It’s been a while since she has been in the public eye, but she embraces the audience like an old friend as she runs on in gold sparkly trousers, commenting ‘Well, this is very fancy!’
A mutual natural warmth spreads through the auditorium. She is very likeable. After encouraging the audience to clap to a beat, she begins with ‘Minature Disasters’. Her voice, a dirty gravelly sound, sings along to her acoustic guitar and the lights flood her in red.
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There is a vulnerability to the lone figure on stage which contrasts greatly with her powerful vocals and her cheery disposition.
Throughout the gig, she talks of her life – inviting the crowd into it. Why she left the music scene, what she was doing and what enticed her to return. Tales of her life in Venice Beach, California; musical influences including ‘Fleetwood Mac’, ‘Tom Petty’ ‘Joni Mitchell’ and ‘Chet Baker’; her first appearance on TV with ‘Later … With Jools Holland’; and her first gig in London (The Barfly, Camden now known as The Camden Assembly) fill the air. It is easy to believe you know her. Her stage presence is an intimate one.
She owns the stage, and she has to, there is no one else on it. She is clearly a grafter, relentless in her desire to entertain her audience. Small recording machines stand around her, one of which is Pete the Drummer, and she creates all the music for all the songs, including backing vocals.
Her enthusiasm ignites the audience. If you want to watch, be prepared to participate, she feeds off it. She is constantly bouncing, her voice constantly singing / talking to us (she should try her hand at stand-up comedy – she’s a funny woman), she creates a party that everyone wants to be a part of.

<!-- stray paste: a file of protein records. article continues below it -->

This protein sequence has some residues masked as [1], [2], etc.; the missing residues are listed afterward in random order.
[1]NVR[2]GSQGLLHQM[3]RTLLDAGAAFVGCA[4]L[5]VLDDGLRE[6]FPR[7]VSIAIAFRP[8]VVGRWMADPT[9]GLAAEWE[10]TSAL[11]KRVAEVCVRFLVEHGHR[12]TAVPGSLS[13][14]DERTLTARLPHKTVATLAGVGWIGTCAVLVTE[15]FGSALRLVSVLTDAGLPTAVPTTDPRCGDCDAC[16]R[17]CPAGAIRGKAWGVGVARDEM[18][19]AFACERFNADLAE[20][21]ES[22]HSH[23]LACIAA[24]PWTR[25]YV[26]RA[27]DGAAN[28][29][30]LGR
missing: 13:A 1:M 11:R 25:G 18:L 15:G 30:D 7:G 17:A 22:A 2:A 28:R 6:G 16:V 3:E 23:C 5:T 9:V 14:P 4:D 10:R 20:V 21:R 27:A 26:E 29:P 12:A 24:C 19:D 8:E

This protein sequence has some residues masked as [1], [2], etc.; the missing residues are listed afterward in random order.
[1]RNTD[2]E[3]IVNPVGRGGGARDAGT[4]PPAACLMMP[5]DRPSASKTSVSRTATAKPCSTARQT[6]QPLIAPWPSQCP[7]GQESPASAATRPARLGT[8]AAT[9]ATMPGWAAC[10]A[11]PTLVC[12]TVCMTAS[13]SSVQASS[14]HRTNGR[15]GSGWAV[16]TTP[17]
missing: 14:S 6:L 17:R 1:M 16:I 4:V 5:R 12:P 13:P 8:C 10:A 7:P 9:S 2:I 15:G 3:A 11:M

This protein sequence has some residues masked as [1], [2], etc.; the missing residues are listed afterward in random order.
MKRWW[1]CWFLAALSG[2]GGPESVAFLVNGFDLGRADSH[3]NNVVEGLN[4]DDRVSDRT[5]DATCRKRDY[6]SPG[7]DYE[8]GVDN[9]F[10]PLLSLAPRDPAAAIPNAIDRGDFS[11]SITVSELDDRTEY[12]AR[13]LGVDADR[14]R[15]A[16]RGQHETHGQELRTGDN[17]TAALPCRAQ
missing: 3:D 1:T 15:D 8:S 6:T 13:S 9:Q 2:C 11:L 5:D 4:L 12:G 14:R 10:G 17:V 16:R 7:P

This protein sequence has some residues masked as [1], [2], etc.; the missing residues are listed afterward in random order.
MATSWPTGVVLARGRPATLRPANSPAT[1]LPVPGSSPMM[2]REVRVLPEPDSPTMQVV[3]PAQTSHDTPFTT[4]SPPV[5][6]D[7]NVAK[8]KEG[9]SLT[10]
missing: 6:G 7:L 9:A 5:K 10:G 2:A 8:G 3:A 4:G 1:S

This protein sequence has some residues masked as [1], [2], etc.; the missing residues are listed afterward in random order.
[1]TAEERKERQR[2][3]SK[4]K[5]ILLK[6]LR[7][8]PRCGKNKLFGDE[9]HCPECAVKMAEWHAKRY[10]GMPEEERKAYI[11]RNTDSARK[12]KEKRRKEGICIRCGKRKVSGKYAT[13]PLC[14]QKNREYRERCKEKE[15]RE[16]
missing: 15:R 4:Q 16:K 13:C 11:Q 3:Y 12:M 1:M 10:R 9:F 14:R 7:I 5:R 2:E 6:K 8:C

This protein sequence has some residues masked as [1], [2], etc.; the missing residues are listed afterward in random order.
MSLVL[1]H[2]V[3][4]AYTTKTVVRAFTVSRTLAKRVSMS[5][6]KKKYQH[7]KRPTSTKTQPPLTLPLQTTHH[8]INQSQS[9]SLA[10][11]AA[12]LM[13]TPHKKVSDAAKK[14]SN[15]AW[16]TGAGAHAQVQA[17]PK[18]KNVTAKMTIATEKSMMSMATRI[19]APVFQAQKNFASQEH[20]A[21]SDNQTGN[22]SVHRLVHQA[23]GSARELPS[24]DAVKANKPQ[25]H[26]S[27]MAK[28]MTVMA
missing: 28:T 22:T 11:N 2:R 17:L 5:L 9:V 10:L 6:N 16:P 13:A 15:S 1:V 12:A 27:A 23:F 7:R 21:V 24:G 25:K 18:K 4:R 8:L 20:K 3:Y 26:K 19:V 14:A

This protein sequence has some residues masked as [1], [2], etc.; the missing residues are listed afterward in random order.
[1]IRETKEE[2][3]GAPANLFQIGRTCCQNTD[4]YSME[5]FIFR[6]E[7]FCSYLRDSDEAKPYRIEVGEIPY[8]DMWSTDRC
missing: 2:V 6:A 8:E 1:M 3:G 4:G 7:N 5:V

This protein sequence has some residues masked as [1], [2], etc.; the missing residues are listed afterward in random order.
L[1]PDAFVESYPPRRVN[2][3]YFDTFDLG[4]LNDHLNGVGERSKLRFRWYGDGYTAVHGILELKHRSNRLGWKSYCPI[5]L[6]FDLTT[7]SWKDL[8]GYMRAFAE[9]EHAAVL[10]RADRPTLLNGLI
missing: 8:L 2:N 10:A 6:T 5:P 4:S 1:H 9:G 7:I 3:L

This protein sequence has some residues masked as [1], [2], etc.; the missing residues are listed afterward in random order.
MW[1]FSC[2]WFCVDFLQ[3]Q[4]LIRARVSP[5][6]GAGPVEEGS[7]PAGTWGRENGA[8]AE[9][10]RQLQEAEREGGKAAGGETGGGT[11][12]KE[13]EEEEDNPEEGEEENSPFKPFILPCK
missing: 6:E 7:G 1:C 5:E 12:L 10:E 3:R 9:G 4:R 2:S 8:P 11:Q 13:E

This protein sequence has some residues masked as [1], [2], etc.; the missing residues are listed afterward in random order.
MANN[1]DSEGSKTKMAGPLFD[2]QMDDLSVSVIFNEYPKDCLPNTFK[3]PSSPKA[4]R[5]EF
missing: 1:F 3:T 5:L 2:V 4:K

She sings her old songs, the ones everyone knows her for and changes them, playing with the beats and tempos.
There are guitar changes, instrument changes, covers of her own work and others’ (you can choose what you want her to cover on social media before the show). There are mashups that work brilliantly. ‘The Bangles’’ ‘Walk like an Egyptian’ sewn beautifully into ‘Hold On’ and ‘The White Stripes’’ ‘Seven Nations Army’ makes an appearance with ‘Black Horse and the Cherry Tree’
Acoustic guitar, electric guitar and piano all take a lead in her songs and she is accomplished on each. Her voice is impressive, never wavering. She moves from strong raw rough sounds to delicate soft ones heard in ‘Invisible Empire’ and ‘Yellow Flower’ and then back again.
‘Suddenly I See’ ends the set. The audience is up and dancing, singing along to what has been, strangely, an intimate night, even Tunstall remarks on it being like a date. This is an evening of comedy and live music. Go, and go with the desire to join in.
‘Kin’ is out now via Caroline Records
Photo Credit : www.mowphotography.co.uk